A calf was confirmed killed by wolves on private property north of Dubois, WY. The Washakie pack is denned adjacent to this ranch but other uncollared wolves have also been reported in the area. This ranch has had repeated wolf depredations in the past and is also extensively used by grizzly bears, making wolf trapping difficult. WS confirmed the fresh depredation on the 22nd. No agency control is being conducted but the producer was given a shoot-on-sight permit.

A pair of uncollared wolves that has sporadically but repeatedly killed cattle and sheep around Fishtail, MT reportedly killed more sheep on private land the 28th. WS is continuing to investigate. A kill order to WS was already authorized, as well as several shoot-on-sight permits to the affect landowners. The latest landowner’s kill permit for his private property was re-authorized immediately by phone.

MT FWP biologist Carolyn Sime received another call on May 27th from a landowner in the Blankenship Bridge area just south of Glacier National Park. A large gray canid was seen chasing a domestic dog towards the house late at night around May 22. The dog was reported to have had saliva on its neck. The same landowner reported missing a few free-range chickens during the week of May 17th, but did not report the loss until May 27. The landowner was advised of the 4(d) rules permitting non-lethal harassment or defense of property on private land.

Research

Yellowstone National Park Wolf Project used a foundation grant to hire three biologists this summer to initiate the "Food for the Masses [Summer]. It is a study of scavenging on wolf kills during summer in the Park. This study would follow on the heals of the very successful study of scavenging on wolf-killed ungulates during winter. Speculation suggests there would be much more avian scavenging in winter than summer, now we’ll find out.

The second year of elk calf capture has begun for the three year research project on "Elk calf survival and cause specific mortality" is underway, a graduate student is being supervised by Dr. L. David Mech, the principle investigator. As of the 28th, nearly a dozen calves had been radio-tagged, hopefully up to 50 calves may be tagged as the calving season progresses.

Information and education and law enforcement

Montana Fish, Wildlife, and Parks is advertising for the position of Wolf Coordinator. This position will be open May 19 - June 11, 2004. Application materials may be submitted to: Montana Fish, Wildlife, and Parks, 1420 E. Sixth Avenue, Helena, MT 59620. For the complete job posting and application material requirements, please see the FWP website http://fwp.state.mt.us/.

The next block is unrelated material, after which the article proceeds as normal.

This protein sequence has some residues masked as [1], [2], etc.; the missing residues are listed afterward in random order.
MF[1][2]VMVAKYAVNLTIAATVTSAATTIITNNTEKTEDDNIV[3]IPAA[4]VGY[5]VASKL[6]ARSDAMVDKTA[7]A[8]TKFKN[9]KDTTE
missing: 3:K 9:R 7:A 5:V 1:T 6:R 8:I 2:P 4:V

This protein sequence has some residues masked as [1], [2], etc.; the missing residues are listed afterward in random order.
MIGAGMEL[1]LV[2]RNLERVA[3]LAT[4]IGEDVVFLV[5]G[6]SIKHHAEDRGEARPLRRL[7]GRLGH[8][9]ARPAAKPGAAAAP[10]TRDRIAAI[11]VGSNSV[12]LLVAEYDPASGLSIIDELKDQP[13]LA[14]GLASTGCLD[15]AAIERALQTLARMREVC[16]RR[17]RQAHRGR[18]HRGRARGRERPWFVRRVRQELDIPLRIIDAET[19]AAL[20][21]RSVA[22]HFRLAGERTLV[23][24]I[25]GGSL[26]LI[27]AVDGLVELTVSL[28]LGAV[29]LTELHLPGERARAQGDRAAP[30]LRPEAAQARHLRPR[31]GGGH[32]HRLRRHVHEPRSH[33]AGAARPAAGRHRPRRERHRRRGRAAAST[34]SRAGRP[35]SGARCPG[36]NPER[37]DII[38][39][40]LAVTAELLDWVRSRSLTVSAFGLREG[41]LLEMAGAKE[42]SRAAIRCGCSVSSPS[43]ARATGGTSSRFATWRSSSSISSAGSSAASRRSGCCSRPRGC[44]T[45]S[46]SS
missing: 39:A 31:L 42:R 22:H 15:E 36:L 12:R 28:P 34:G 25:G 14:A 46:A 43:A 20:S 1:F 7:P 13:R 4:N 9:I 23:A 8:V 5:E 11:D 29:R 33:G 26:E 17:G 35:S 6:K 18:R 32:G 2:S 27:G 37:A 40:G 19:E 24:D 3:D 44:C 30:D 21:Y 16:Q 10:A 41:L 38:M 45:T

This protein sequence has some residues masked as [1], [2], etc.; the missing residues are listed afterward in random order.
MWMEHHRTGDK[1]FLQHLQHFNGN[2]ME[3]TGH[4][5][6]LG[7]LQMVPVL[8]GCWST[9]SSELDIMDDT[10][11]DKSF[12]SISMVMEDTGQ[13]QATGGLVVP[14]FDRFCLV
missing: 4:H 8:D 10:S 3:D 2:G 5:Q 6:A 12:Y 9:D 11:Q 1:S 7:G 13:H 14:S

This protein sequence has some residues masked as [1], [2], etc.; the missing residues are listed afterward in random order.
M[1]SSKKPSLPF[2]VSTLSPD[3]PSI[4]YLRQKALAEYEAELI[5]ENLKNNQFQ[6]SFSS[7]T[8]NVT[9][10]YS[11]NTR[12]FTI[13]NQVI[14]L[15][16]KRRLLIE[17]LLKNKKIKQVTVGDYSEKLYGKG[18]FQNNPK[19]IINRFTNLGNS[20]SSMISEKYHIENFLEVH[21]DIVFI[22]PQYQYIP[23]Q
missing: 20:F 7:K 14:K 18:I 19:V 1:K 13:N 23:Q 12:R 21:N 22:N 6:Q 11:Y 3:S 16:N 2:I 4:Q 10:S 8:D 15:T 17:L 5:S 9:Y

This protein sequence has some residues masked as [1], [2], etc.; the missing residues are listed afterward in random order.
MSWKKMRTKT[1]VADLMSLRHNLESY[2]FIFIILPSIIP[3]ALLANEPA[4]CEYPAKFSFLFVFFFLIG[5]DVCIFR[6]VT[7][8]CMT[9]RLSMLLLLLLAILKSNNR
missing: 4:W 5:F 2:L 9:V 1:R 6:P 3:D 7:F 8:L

MT FW&P announced a cooperative agreement with the Service to increase the state role in wolf recovery efforts in NW MT. Wolves there are listed as threatened and can be managed under the flexibility of the April 2003, 4d rule. The Service will fund their assistance and is pleased that the state is taking a more active role in wolf management. Both wolves and the people that live near them will benefit from more local state involvement.

Curt Mack and Carter Niemeyer participated in events at Redfish Lake (Stanley) sponsored by the Idaho Conservation League on the 21st and 22nd. About 15-20 people attend each of the Friday and Saturday afternoon sessions.

The Nez Perce Tribe's 2003 Annual Report is now available on the Tribe's website: www.nezperce.org. Click on Departments and then navigate to the Natural Resources section, followed by Wildlife Program.

On the 25th, Doug Smith talked with 15 Regional Wildlife Biologists from the Forest Service on a field trip in Yellowstone National Park. Also on the 25th, Deb Guernsey gave an evening talk to 50 Park concessionaire employees. On the 28th Smith participated in a field trip with a dozen members of the Yellowstone Park Foundation.

The U.S. Fish and Wildlife Service hired 4 seasonal biologists for this field season. Dr. Diane Boyd and Jack Bucklin will be stationed in Missoula, MT. Liz Bradley and Jon Trapp will be stationed in Lander, WY. They will begin work to help monitor wolf populations [locate, trap, radio, monitor] June 1.

Bangs and Fontaine have been reviewing agency, organization, and public comments made on the Service’s proposal to change the nonessential experimental population [10j] rules that regulate wolf management in much of Montana, Idaho, and Wyoming. About 23,00 comments were received before the public comment period closed on May 10th.

The Service's weekly wolf report can now also be viewed at the Service's Region 6 web site at http://westerngraywolf.fws.gov/ . This report is government public property and can be used for any purpose. Please distribute as you see fit.

Contact: Ed Bangs (406)449-5225 x204 or ED_BANGS@FWS.GOV